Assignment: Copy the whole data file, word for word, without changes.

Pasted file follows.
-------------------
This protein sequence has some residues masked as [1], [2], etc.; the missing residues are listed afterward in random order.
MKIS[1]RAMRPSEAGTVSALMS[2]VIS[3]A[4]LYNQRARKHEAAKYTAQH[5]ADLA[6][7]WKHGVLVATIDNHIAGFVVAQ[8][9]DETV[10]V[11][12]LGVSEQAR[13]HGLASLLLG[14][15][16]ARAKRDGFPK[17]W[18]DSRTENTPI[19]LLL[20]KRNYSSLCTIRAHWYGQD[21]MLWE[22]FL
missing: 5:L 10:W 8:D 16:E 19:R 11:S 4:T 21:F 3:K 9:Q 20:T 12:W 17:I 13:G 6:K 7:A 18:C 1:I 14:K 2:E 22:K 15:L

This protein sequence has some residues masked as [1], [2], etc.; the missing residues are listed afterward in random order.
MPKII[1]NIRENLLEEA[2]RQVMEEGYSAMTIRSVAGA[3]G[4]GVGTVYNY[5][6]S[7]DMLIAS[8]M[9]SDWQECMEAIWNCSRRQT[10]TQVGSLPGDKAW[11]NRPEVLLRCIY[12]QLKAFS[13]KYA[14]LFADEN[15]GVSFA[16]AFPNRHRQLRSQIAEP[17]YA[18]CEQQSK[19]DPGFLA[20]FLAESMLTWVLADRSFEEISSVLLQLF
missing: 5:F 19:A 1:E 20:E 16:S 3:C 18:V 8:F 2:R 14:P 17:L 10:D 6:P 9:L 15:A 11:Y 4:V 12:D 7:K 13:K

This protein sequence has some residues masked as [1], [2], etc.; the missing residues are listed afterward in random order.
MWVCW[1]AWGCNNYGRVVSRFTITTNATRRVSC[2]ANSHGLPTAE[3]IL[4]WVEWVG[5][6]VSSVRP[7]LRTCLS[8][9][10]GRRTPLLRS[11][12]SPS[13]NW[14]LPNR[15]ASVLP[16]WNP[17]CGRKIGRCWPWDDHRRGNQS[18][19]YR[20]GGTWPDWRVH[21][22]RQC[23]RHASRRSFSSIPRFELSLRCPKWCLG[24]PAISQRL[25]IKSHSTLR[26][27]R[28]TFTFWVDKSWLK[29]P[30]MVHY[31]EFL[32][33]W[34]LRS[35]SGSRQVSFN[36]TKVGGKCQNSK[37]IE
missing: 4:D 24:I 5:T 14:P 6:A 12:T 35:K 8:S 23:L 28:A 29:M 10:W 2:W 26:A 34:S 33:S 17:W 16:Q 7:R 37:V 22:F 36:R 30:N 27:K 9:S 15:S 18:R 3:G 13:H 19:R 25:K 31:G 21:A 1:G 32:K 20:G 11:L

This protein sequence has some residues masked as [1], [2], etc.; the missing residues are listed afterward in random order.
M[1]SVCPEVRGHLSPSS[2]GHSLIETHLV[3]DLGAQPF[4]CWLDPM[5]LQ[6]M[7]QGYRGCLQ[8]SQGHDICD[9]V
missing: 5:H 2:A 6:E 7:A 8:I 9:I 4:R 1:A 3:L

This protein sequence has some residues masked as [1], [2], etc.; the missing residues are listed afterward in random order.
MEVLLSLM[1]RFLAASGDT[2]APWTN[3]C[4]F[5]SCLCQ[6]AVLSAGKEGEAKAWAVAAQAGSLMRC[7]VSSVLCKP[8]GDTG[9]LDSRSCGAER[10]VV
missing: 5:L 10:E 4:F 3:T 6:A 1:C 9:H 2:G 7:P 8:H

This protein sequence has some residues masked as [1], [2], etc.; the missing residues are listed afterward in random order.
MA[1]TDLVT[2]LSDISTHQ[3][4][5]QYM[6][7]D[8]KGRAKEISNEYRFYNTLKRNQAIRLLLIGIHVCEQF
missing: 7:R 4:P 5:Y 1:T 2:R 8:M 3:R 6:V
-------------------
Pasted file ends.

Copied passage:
This protein sequence has some residues masked as [1], [2], etc.; the missing residues are listed afterward in random order.
MKIS[1]RAMRPSEAGTVSALMS[2]VIS[3]A[4]LYNQRARKHEAAKYTAQH[5]ADLA[6][7]WKHGVLVATIDNHIAGFVVAQ[8][9]DETV[10]V[11][12]LGVSEQAR[13]HGLASLLLG[14][15][16]ARAKRDGFPK[17]W[18]DSRTENTPI[19]LLL[20]KRNYSSLCTIRAHWYGQD[21]MLWE[22]FL
missing: 5:L 10:W 8:D 16:E 19:R 11:S 4:T 21:F 3:K 9:Q 20:T 12:W 17:I 13:G 6:K 7:A 18:C 1:I 14:K 2:E 22:K 15:L

This protein sequence has some residues masked as [1], [2], etc.; the missing residues are listed afterward in random order.
MPKII[1]NIRENLLEEA[2]RQVMEEGYSAMTIRSVAGA[3]G[4]GVGTVYNY[5][6]S[7]DMLIAS[8]M[9]SDWQECMEAIWNCSRRQT[10]TQVGSLPGDKAW[11]NRPEVLLRCIY[12]QLKAFS[13]KYA[14]LFADEN[15]GVSFA[16]AFPNRHRQLRSQIAEP[17]YA[18]CEQQSK[19]DPGFLA[20]FLAESMLTWVLADRSFEEISSVLLQLF
missing: 5:F 19:A 1:E 20:E 16:S 3:C 18:V 8:F 2:R 14:P 17:L 10:D 6:P 9:L 15:A 11:Y 4:V 12:D 7:K 13:K

This protein sequence has some residues masked as [1], [2], etc.; the missing residues are listed afterward in random order.
MWVCW[1]AWGCNNYGRVVSRFTITTNATRRVSC[2]ANSHGLPTAE[3]IL[4]WVEWVG[5][6]VSSVRP[7]LRTCLS[8][9][10]GRRTPLLRS[11][12]SPS[13]NW[14]LPNR[15]ASVLP[16]WNP[17]CGRKIGRCWPWDDHRRGNQS[18][19]YR[20]GGTWPDWRVH[21][22]RQC[23]RHASRRSFSSIPRFELSLRCPKWCLG[24]PAISQRL[25]IKSHSTLR[26][27]R[28]TFTFWVDKSWLK[29]P[30]MVHY[31]EFL[32][33]W[34]LRS[35]SGSRQVSFN[36]TKVGGKCQNSK[37]IE
missing: 4:D 24:I 5:T 14:P 6:A 12:T 35:K 8:S 23:L 28:A 29:M 10:W 2:W 26:A 34:S 33:S 17:W 16:Q 7:R 37:V 22:F 36:R 30:N 27:K 9:S 15:S 18:R 3:G 13:H 19:R 25:K 31:G 21:A 1:G 32:K 20:G 11:L

This protein sequence has some residues masked as [1], [2], etc.; the missing residues are listed afterward in random order.
M[1]SVCPEVRGHLSPSS[2]GHSLIETHLV[3]DLGAQPF[4]CWLDPM[5]LQ[6]M[7]QGYRGCLQ[8]SQGHDICD[9]V
missing: 5:H 2:A 6:E 7:A 8:I 9:I 4:R 1:A 3:L

This protein sequence has some residues masked as [1], [2], etc.; the missing residues are listed afterward in random order.
MEVLLSLM[1]RFLAASGDT[2]APWTN[3]C[4]F[5]SCLCQ[6]AVLSAGKEGEAKAWAVAAQAGSLMRC[7]VSSVLCKP[8]GDTG[9]LDSRSCGAER[10]VV
missing: 5:L 10:E 4:F 3:T 6:A 1:C 9:H 2:G 7:P 8:H

This protein sequence has some residues masked as [1], [2], etc.; the missing residues are listed afterward in random order.
MA[1]TDLVT[2]LSDISTHQ[3][4][5]QYM[6][7]D[8]KGRAKEISNEYRFYNTLKRNQAIRLLLIGIHVCEQF
missing: 7:R 4:P 5:Y 1:T 2:R 8:M 3:R 6:V